32 killed in Taiwan plane crash

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The black box of the crashed plane is seen in Taipei, southeast China's Taiwan, Feb. 4, 2015. A Taiwan TransAsia Airways plane crashed into a Taipei river on Wednesday morning, killing at least 31 people. The black box of the plane has been retrieved. [Xinhua]

At least 32 people died after a Taiwan TransAsia Airways plane crashed into the Keelung River in Taipei on Wednesday morning, ten minutes after takeoff. Of them, 22 were from the Chinese mainland, according to local disaster relief authorities.

Flight GE235 was headed for Kinmen from Taipei with 53 passengers on board, including 31 from the Chinese mainland, and five crew. Three of the mainland passengers are known to be children.

A total of 15 survivors have been taken to nearby hospitals in Taipei and New Taipei City. The plane's two black boxes have been recovered and should be deciphered by Wednesday night.

A total of 11 others, still missing, are all tourists from the Chinese mainland.

The plane has been in service since April 2014 and was subject to a routine safety check last month, according to Taipei authorities.

The aircraft plunged into the river at 10:55 a.m. after its wing clipped a taxi with a man and a woman inside on an elevated freeway.

The mainland passengers were on trips organized by two travel agencies from Xiamen City in Fujian Province, the Taiwan tourism authority confirmed.

Xiamen police have fastracked travel documents for families of the mainland tourists on board so they can leave for Taiwan as early as possible.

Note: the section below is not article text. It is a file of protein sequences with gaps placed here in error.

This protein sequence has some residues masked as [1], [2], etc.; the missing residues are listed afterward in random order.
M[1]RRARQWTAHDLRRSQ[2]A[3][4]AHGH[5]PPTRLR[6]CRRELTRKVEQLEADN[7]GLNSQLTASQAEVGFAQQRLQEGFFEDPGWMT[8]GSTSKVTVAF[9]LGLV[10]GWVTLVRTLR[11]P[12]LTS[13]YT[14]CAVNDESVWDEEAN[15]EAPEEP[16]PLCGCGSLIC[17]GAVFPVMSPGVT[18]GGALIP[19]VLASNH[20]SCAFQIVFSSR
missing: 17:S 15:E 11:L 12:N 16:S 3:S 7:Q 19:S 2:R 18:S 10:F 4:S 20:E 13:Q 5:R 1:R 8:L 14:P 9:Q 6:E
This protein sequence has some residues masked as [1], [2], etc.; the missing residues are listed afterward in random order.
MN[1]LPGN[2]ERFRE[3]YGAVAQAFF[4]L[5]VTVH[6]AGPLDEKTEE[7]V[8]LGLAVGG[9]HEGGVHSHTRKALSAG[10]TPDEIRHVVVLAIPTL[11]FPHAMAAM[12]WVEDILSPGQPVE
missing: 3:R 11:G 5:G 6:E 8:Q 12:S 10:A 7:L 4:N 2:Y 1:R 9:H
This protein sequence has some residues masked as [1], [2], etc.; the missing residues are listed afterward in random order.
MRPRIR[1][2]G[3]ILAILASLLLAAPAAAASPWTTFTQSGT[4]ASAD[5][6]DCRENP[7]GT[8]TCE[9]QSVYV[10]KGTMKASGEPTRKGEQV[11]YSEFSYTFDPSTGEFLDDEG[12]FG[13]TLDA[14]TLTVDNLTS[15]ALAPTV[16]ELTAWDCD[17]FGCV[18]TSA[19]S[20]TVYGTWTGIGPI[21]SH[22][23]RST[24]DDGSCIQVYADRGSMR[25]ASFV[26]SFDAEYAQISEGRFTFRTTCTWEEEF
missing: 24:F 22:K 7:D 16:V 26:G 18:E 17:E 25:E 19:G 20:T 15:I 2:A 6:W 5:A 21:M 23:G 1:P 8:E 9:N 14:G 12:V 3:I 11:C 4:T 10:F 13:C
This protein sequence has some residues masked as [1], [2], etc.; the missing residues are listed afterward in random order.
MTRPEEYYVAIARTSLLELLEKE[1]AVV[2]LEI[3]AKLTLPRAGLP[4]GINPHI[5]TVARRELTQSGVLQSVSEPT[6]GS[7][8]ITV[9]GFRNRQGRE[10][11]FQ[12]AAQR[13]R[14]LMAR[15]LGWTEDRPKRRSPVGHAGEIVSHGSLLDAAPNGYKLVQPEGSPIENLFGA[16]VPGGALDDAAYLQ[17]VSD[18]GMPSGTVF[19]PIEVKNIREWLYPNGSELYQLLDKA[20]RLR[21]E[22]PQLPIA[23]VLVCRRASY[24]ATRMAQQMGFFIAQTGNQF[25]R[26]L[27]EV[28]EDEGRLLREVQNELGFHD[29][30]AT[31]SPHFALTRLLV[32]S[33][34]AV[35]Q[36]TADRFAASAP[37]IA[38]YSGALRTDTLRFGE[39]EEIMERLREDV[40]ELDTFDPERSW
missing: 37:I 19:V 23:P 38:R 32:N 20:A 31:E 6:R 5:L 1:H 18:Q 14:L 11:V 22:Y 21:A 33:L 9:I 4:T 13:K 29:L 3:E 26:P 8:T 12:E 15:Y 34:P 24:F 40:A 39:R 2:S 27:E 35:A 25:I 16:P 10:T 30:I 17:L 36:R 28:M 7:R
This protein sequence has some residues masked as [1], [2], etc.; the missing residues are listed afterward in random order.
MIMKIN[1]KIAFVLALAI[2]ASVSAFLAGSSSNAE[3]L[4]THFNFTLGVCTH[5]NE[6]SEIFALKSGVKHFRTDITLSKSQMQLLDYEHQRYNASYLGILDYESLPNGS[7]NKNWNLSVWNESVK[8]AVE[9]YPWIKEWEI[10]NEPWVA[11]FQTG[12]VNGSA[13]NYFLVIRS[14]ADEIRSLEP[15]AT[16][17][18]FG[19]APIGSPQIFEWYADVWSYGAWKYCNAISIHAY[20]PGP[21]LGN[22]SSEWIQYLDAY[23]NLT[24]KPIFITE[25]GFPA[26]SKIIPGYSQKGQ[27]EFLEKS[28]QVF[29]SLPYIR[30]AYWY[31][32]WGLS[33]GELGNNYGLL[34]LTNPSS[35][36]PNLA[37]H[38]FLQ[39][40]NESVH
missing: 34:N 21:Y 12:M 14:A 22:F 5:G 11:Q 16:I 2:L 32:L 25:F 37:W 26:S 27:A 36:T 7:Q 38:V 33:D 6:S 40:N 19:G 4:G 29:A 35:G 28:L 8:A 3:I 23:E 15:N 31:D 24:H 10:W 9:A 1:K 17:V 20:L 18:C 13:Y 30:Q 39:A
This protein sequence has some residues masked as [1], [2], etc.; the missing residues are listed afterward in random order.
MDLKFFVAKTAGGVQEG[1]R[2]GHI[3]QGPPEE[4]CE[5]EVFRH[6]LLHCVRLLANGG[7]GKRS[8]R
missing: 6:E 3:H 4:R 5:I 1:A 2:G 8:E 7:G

The first group of eight family members of mainland passengers and four travel agency staff arrived in Taipei on Thursday morning. Another 16 family members, accompanied by eight travel agency staff will also arrive Thursday.

A seven-person working group including officials of the Xiamen tourism bureau came to Taipei on Wednesday evening and started to work.

The Taiwan Work Office of the Communist Party of China (CPC) Central Committee has sent a team to Taiwan to handle related affairs.

The State Council Taiwan Affairs Office and the Association for Relations across the Taiwan Straits (ARATS) launched a joint emergency response operation and are being kept up to date by Taiwan's Mainland Affairs Council and the Straits Exchange Foundation (SEF). They extended condolences to families of the victims and urged those on the ground to do as much as they could.

In a message to the SEF, ARATS said families of the Chinese mainland passengers on board the plane are anxious to know their relatives' whereabouts and hoped that the SEF would assist in providing information.

After the crash, a total of 1,551 people, 394 vehicles and 77 boats had been sent to the riverside rescue scene by 7:00 p.m. on Wednesday.

Taiwan's civil aeronautics authority has decided to conduct safety check on the island's 22 ATR-72 aircraft before they are allowed to fly.

Taipei Songshan Airport had canceled eight local flights, which are all served by ATR-72 aircraft, by 8 a.m. on Thursday, according to the airport's website.

It was not the first time that the ATR-72 aircraft had crashed in Taiwan. On July 23, 2014, TransAsia Airways flight GE222, also an ATR-72 aircraft, crashed on Taiwan's Penghu islands, killing 48 people.

TransAsia Airways, founded in 1951, was Taiwan's first private airline, mainly focusing on short overseas flights.

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